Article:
Clinging to Obama-era inaction on the Gülenist Terror Group (FETÖ), the U.S. administration drags on the extradition process for the terrorist group's leader wanted by Turkey.
Ankara, meanwhile, hopes Washington will change its mind with more evidence clearly linking Fetullah Gülen to the July 15, 2016 coup attempt. FETÖ's infiltrators in the military, from generals to low-ranking officers, were behind the attempt that killed 250 people, and Turkey has already sent a large cache of evidence to U.S. officials implicating FETÖ in the attempt.
The new evidence spoken about by Justice Minister Abdülhamit Gül on Friday was not disclosed, but it is likely a critical phone call between a coup suspect and one of Gülen's aides in Pennsylvania in the United States on the night of the coup attempt that was leaked to the media earlier.
Gül said it was "important evidence obtained from the phone of a FETÖ member on the July 15 night" and "corroborated all of Turkey's arguments and data" that the terrorist group has direct links to the coup attempt. Multiple investigations revealing the ties of putschists with FETÖ and confessions by the group's members about their roles in the attempt have largely been ignored by the United States so far.
U.S. officials simply indicated they were reviewing the materials sent by Turkey. Gül said he would call his American counterpart Jeff Sessions when Daily Sabah went to print on Friday.
"We expect [The United States] to take a step," he said.
On Wednesday, Turkish media outlets reported that investigators found connections between Hakan Çiçek and Abdullah Bayram. Çiçek, who was among civilians captured in a military base at the heart of the coup attempt, is a point man for FETÖ according to prosecutors. Bayram is a senior FETÖ member close to Gülen and allegedly arranges his meetings in Gülen's Pennsylvania compound with visitors abroad. Çiçek spent the night of July 15, 2016 at the Akıncı air base where putschists dispatched warplanes to strike the presidential complex and other strategic locations. He was accompanied by Adil Öksüz, Harun Biniş and Kemal Batmaz, three other point men for FETÖ. Öksüz is alleged to be the mastermind of the coup attempt and remains at large. Eyewitnesses say he had approval from Gülen when he and putschist generals gathered at an Ankara villa days before the coup attempt to plan the coup. Öksüz was also a frequent visitor to Gülen's U.S. compound.
Çiçek had a three-minute phone call with Abdullah Bayram hours before he was captured in Akıncı and then sent messages reading "Brother, get him to the phone immediately" in reference to Gülen. He then sent another text reading: "It is a matter of life and death." When his texts were not responded to for a while, Çiçek told Bayram to "stop prayers" thinking he was not responding as Bayram was likely praying. Bayram later responded to the text, but it was not clear what he said to Çiçek.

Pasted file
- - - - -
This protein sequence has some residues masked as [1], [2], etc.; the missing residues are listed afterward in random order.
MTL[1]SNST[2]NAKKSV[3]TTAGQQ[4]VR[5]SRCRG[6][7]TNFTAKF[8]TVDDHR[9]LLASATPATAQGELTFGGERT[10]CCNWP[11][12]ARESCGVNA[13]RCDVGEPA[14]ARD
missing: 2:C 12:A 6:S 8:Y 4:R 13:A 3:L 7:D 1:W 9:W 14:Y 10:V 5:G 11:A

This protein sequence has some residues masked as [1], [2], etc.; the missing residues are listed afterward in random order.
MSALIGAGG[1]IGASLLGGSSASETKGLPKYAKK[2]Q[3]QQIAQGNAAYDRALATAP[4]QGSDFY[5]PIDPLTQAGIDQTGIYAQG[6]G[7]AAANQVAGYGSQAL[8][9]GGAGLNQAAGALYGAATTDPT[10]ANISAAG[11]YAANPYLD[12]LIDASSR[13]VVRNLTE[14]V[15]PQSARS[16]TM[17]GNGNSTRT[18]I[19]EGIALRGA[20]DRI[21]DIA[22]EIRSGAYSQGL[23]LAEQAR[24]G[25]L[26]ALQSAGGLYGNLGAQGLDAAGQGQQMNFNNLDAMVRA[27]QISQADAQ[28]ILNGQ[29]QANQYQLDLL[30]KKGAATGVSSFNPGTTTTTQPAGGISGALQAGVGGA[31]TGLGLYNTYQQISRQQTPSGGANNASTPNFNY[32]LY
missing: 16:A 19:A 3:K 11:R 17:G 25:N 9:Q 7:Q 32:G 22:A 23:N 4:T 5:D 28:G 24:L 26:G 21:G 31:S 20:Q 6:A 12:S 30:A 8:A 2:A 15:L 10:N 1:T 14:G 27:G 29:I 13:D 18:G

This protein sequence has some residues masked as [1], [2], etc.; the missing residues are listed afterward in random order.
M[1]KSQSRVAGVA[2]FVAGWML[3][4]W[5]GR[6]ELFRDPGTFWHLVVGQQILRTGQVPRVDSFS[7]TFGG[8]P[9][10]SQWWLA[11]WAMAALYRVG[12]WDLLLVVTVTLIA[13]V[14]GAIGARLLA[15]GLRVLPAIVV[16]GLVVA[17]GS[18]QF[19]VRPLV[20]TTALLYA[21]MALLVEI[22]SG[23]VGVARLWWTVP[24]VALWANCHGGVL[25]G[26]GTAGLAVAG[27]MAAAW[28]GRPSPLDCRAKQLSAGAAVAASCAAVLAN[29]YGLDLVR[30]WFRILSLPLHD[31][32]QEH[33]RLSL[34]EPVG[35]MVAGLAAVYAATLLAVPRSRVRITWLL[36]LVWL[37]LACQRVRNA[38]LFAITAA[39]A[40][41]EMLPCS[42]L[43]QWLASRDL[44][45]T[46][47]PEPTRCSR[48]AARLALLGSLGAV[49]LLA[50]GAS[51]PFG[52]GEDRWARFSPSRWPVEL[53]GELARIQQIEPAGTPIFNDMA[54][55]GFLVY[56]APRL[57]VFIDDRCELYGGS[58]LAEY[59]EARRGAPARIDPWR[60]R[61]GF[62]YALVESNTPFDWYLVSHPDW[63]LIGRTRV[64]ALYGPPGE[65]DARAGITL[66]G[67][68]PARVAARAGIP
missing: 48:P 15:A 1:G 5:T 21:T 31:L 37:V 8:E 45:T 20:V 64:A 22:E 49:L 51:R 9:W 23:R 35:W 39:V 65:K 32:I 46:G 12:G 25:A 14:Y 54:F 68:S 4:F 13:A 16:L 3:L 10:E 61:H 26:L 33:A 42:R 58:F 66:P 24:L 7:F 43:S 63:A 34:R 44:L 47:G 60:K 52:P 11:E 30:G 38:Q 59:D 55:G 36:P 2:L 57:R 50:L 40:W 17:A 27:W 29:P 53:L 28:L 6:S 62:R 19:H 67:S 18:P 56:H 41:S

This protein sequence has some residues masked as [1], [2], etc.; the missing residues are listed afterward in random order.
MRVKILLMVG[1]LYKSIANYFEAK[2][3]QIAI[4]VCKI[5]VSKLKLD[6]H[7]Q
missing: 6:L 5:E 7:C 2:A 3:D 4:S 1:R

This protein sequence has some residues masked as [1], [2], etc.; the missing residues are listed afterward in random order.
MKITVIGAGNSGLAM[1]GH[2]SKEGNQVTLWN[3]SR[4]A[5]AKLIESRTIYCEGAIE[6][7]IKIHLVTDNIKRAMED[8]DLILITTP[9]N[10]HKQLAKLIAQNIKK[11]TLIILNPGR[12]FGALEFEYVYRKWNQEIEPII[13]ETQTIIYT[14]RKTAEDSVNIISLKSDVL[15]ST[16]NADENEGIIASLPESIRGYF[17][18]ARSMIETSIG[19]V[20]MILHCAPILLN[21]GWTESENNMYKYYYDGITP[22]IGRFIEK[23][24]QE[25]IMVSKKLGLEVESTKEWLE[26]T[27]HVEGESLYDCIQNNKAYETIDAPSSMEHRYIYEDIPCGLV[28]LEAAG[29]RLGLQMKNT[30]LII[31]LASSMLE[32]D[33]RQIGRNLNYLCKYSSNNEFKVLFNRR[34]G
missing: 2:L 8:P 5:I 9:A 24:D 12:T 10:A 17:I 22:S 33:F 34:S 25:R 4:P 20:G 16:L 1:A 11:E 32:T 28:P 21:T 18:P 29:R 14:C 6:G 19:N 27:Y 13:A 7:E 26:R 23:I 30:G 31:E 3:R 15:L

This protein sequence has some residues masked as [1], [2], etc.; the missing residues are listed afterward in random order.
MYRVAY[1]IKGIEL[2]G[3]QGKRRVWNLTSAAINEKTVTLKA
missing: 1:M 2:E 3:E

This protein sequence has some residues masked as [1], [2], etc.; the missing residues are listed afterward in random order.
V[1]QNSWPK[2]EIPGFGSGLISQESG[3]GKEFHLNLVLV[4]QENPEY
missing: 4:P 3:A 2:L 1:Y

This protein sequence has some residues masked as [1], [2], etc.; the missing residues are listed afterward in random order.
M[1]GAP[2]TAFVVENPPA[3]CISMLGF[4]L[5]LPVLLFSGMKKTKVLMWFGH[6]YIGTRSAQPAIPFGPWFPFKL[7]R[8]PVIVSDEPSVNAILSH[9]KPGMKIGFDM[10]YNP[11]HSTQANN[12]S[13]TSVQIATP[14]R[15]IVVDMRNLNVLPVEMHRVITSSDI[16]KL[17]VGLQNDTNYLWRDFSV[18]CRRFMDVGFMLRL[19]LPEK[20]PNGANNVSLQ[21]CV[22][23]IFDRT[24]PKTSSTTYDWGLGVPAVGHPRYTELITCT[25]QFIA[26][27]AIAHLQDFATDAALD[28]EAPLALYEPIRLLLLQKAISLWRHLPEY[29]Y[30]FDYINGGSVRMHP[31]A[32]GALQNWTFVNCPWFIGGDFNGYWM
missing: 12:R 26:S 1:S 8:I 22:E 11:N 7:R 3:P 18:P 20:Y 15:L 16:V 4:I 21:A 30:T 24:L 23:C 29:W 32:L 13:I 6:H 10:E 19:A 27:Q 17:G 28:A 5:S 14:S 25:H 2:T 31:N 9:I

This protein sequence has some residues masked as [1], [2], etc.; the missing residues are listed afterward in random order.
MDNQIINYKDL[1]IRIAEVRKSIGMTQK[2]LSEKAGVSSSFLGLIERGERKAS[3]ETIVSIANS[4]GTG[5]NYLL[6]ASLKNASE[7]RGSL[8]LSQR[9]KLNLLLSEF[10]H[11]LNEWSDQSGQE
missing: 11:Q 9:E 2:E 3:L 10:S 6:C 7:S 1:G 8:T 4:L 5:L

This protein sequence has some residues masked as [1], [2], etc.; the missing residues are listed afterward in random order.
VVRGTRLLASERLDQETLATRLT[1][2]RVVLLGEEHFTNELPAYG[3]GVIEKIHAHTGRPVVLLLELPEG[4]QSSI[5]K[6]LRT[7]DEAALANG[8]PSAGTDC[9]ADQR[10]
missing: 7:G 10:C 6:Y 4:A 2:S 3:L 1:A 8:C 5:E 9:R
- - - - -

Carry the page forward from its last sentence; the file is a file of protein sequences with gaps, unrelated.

The justice minister said Turkey sent a delegation to the United States last month to discuss FETÖ and the extradition of Gülen and a U.S. delegation visited Ankara last week for talks on the matter. "They discussed with Justice Ministry officials on the legal process regarding FETÖ and the status of arrested American citizens here," Gül said.
The minister added that they were monitoring the extradition process, and they regularly updated information regarding FETÖ and presented it to the United States. Gül added they were also "monitoring" investigations by the Federal Bureau of Investigation (FBI) targeting charter schools in the United States run by Gülenists.
The United States' apparent reluctance to extradite Gülen, one of the most wanted people in Turkey, remains a deep rift in relations between the two countries. Ankara had formally requested Gülen be extradited on July 19, 2016. Since then however, Turkish officials believe there was insufficient progress on the matter. Turkish Foreign Ministry spokesman Hami Aksoy told reporters last Thursday that the United States should not "keep stalling" Turkey.
Gülen, who arrived in the United States in 1999, currently resides in a luxurious retreat in Saylorsburg, Pennsylvania. He never leaves the well-guarded compound but often gives interviews to foreign media. He was already facing criminal investigations related to his group when the coup attempt took place in 2016. Turkey pressed the U.S. for his extradition after the coup attempt, sending hundreds of folders full of evidence implicating Gülen and FETÖ in the coup attempt. The issue was raised in bilateral meetings between Turkish and American officials, in phone calls, letters and other exchanges. Turkey also sought a preventive arrest, to keep Gülen in the United States after reports emerged that the terrorist leader was planning to flee to another country.
Despite Ankara's determined efforts, the administration of former U.S. President Barack Obama took no action against the U.S.-based terrorist leader. Under normal circumstances, Gülen should have already been arrested since Turkish authorities issued an official request for his extradition under the 1979 treaty between the U.S. and Turkey. Former Justice Minister Bekir Bozdağ went to the U.S. several times to expedite the legal process and met with U.S. authorities, including U.S. Attorney General Jeff Sessions; however, no formal steps have been taken on the issue so far.
Turkey has already secured the extradition of several key FETÖ figures from other countries. Six Gülenist executives were extradited from Kosovo in March.
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